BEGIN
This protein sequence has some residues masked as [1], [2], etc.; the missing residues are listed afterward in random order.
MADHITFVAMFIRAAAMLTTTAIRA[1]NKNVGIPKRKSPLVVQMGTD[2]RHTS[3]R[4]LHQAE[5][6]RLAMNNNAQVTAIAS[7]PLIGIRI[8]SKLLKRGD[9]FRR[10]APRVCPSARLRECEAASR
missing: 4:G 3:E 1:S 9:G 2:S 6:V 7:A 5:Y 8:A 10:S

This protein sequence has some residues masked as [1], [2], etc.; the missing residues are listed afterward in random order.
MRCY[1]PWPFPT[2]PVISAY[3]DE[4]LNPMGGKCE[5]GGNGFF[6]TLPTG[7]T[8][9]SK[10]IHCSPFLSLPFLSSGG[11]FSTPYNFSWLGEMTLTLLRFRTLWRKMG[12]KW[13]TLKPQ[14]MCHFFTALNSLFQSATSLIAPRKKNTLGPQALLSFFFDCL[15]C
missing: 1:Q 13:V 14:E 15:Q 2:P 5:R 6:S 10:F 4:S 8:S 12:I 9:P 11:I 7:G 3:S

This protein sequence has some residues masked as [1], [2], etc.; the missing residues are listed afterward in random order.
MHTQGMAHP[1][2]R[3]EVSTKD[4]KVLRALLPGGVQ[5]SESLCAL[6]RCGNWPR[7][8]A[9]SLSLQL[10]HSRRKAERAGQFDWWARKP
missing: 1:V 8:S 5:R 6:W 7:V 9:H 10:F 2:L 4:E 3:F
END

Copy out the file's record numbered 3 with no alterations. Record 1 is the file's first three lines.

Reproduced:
This protein sequence has some residues masked as [1], [2], etc.; the missing residues are listed afterward in random order.
MHTQGMAHP[1][2]R[3]EVSTKD[4]KVLRALLPGGVQ[5]SESLCAL[6]RCGNWPR[7][8]A[9]SLSLQL[10]HSRRKAERAGQFDWWARKP
missing: 1:V 8:S 5:R 6:W 7:V 9:H 10:F 2:L 4:E 3:F